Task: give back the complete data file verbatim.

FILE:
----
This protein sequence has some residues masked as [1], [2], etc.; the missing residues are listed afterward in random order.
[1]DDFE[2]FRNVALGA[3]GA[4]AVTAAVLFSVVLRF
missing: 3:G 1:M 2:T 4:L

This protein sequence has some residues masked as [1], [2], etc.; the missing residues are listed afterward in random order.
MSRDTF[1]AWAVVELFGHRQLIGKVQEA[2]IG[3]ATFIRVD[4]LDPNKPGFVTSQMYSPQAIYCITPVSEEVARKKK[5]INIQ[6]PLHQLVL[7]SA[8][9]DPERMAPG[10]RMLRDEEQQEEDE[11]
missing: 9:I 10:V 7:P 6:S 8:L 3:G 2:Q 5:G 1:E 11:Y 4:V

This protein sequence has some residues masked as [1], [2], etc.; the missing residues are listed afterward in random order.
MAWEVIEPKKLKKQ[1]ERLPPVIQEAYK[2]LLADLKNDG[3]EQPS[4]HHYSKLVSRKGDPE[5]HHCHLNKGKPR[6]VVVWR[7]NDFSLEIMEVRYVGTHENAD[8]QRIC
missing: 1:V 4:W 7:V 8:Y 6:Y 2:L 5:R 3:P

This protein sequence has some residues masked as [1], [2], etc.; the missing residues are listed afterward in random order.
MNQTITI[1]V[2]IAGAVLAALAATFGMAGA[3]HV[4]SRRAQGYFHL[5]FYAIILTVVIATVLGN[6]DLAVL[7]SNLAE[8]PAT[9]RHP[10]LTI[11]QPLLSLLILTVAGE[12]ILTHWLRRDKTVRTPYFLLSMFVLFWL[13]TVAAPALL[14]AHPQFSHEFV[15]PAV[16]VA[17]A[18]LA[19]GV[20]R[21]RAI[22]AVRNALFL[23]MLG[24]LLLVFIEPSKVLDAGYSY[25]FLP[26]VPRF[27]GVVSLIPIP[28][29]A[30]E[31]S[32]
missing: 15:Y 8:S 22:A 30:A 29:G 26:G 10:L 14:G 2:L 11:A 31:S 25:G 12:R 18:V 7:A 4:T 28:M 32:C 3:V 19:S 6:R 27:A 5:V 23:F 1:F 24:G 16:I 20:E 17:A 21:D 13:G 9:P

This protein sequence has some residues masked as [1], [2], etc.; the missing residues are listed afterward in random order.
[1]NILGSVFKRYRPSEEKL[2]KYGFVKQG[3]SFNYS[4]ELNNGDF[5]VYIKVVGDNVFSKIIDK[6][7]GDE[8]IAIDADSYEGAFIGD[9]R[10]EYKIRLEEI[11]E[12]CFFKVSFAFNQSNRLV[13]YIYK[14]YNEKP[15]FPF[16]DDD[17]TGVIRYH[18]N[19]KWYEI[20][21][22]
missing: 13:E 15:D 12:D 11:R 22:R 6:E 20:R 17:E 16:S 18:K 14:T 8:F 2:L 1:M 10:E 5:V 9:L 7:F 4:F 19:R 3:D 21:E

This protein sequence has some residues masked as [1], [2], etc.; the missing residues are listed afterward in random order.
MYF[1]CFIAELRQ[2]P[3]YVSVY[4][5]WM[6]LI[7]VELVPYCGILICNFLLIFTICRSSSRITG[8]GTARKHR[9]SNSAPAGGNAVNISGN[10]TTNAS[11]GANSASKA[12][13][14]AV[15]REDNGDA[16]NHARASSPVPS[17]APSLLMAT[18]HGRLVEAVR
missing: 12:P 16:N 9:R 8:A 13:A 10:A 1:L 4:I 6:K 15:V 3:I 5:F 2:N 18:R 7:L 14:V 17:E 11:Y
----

This protein sequence has some residues masked as [1], [2], etc.; the missing residues are listed afterward in random order.
[1]DDFE[2]FRNVALGA[3]GA[4]AVTAAVLFSVVLRF
missing: 3:G 1:M 2:T 4:L

This protein sequence has some residues masked as [1], [2], etc.; the missing residues are listed afterward in random order.
MSRDTF[1]AWAVVELFGHRQLIGKVQEA[2]IG[3]ATFIRVD[4]LDPNKPGFVTSQMYSPQAIYCITPVSEEVARKKK[5]INIQ[6]PLHQLVL[7]SA[8][9]DPERMAPG[10]RMLRDEEQQEEDE[11]
missing: 9:I 10:V 7:P 6:S 8:L 3:G 2:Q 5:G 1:E 11:Y 4:V

This protein sequence has some residues masked as [1], [2], etc.; the missing residues are listed afterward in random order.
MAWEVIEPKKLKKQ[1]ERLPPVIQEAYK[2]LLADLKNDG[3]EQPS[4]HHYSKLVSRKGDPE[5]HHCHLNKGKPR[6]VVVWR[7]NDFSLEIMEVRYVGTHENAD[8]QRIC
missing: 1:V 4:W 7:V 8:Y 6:Y 2:L 5:R 3:P

This protein sequence has some residues masked as [1], [2], etc.; the missing residues are listed afterward in random order.
MNQTITI[1]V[2]IAGAVLAALAATFGMAGA[3]HV[4]SRRAQGYFHL[5]FYAIILTVVIATVLGN[6]DLAVL[7]SNLAE[8]PAT[9]RHP[10]LTI[11]QPLLSLLILTVAGE[12]ILTHWLRRDKTVRTPYFLLSMFVLFWL[13]TVAAPALL[14]AHPQFSHEFV[15]PAV[16]VA[17]A[18]LA[19]GV[20]R[21]RAI[22]AVRNALFL[23]MLG[24]LLLVFIEPSKVLDAGYSY[25]FLP[26]VPRF[27]GVVSLIPIP[28][29]A[30]E[31]S[32]
missing: 15:Y 8:S 22:A 30:A 29:G 26:G 10:L 14:G 2:L 11:A 31:S 25:G 12:R 18:V 7:A 4:T 28:M 32:C 3:V 19:S 6:R 27:A 5:V 23:F 1:F 24:G 16:I 20:E 17:A 21:D 13:G 9:P

This protein sequence has some residues masked as [1], [2], etc.; the missing residues are listed afterward in random order.
[1]NILGSVFKRYRPSEEKL[2]KYGFVKQG[3]SFNYS[4]ELNNGDF[5]VYIKVVGDNVFSKIIDK[6][7]GDE[8]IAIDADSYEGAFIGD[9]R[10]EYKIRLEEI[11]E[12]CFFKVSFAFNQSNRLV[13]YIYK[14]YNEKP[15]FPF[16]DDD[17]TGVIRYH[18]N[19]KWYEI[20][21][22]
missing: 13:E 15:D 12:D 11:R 22:R 6:E 20:R 17:E 16:S 18:K 14:T 8:F 2:L 1:M 10:E 5:V 9:L 7:F 4:F 19:R 3:D 21:E

This protein sequence has some residues masked as [1], [2], etc.; the missing residues are listed afterward in random order.
MYF[1]CFIAELRQ[2]P[3]YVSVY[4][5]WM[6]LI[7]VELVPYCGILICNFLLIFTICRSSSRITG[8]GTARKHR[9]SNSAPAGGNAVNISGN[10]TTNAS[11]GANSASKA[12][13][14]AV[15]REDNGDA[16]NHARASSPVPS[17]APSLLMAT[18]HGRLVEAVR
missing: 12:P 16:N 9:R 8:A 13:A 10:A 1:L 4:I 6:K 15:V 3:I 5:F 2:N 18:R 7:L 14:V 17:E 11:Y